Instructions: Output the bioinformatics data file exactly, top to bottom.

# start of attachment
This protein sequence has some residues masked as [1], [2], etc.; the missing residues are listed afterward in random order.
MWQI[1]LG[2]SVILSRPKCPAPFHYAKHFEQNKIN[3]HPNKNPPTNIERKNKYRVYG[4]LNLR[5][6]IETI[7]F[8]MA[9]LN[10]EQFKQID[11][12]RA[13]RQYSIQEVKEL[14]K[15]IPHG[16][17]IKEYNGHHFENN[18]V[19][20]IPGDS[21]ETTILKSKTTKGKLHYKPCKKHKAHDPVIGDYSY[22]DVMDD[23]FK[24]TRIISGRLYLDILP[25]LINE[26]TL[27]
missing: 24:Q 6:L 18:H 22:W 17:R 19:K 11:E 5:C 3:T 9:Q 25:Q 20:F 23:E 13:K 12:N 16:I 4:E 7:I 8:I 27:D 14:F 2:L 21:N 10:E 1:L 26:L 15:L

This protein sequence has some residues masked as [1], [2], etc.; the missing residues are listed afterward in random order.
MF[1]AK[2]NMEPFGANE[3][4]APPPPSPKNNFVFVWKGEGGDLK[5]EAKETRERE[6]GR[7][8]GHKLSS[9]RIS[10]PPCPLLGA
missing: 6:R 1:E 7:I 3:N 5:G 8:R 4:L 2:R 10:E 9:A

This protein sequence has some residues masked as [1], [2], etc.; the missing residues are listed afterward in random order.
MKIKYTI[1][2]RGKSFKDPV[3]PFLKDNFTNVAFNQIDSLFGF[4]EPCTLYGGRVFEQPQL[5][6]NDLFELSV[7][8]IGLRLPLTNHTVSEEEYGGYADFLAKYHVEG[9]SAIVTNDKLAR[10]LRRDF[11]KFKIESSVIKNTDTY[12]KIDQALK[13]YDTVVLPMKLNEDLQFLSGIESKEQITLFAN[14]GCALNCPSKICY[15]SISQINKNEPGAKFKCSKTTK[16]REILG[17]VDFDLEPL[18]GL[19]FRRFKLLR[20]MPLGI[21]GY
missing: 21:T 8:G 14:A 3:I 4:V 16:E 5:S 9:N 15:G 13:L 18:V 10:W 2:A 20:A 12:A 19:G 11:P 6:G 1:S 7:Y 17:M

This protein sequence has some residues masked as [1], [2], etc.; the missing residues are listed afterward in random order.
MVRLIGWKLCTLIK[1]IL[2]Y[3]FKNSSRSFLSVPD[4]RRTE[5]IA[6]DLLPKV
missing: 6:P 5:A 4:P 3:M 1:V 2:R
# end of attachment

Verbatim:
This protein sequence has some residues masked as [1], [2], etc.; the missing residues are listed afterward in random order.
MWQI[1]LG[2]SVILSRPKCPAPFHYAKHFEQNKIN[3]HPNKNPPTNIERKNKYRVYG[4]LNLR[5][6]IETI[7]F[8]MA[9]LN[10]EQFKQID[11][12]RA[13]RQYSIQEVKEL[14]K[15]IPHG[16][17]IKEYNGHHFENN[18]V[19][20]IPGDS[21]ETTILKSKTTKGKLHYKPCKKHKAHDPVIGDYSY[22]DVMDD[23]FK[24]TRIISGRLYLDILP[25]LINE[26]TL[27]
missing: 24:Q 6:L 18:H 22:W 17:R 19:K 11:E 5:C 3:T 9:Q 25:Q 20:F 23:E 13:K 12:N 16:I 4:E 7:I 8:I 27:D 14:F 2:L 21:N 10:E 1:L 26:L 15:L

This protein sequence has some residues masked as [1], [2], etc.; the missing residues are listed afterward in random order.
MF[1]AK[2]NMEPFGANE[3][4]APPPPSPKNNFVFVWKGEGGDLK[5]EAKETRERE[6]GR[7][8]GHKLSS[9]RIS[10]PPCPLLGA
missing: 6:R 1:E 7:I 3:N 5:G 8:R 4:L 2:R 10:E 9:A

This protein sequence has some residues masked as [1], [2], etc.; the missing residues are listed afterward in random order.
MKIKYTI[1][2]RGKSFKDPV[3]PFLKDNFTNVAFNQIDSLFGF[4]EPCTLYGGRVFEQPQL[5][6]NDLFELSV[7][8]IGLRLPLTNHTVSEEEYGGYADFLAKYHVEG[9]SAIVTNDKLAR[10]LRRDF[11]KFKIESSVIKNTDTY[12]KIDQALK[13]YDTVVLPMKLNEDLQFLSGIESKEQITLFAN[14]GCALNCPSKICY[15]SISQINKNEPGAKFKCSKTTK[16]REILG[17]VDFDLEPL[18]GL[19]FRRFKLLR[20]MPLGI[21]GY
missing: 21:T 8:G 14:A 3:I 4:V 16:E 5:S 9:N 15:G 13:L 18:V 10:W 2:A 20:A 12:A 19:G 11:P 6:G 1:S 7:Y 17:M

This protein sequence has some residues masked as [1], [2], etc.; the missing residues are listed afterward in random order.
MVRLIGWKLCTLIK[1]IL[2]Y[3]FKNSSRSFLSVPD[4]RRTE[5]IA[6]DLLPKV
missing: 6:P 5:A 4:P 3:M 1:V 2:R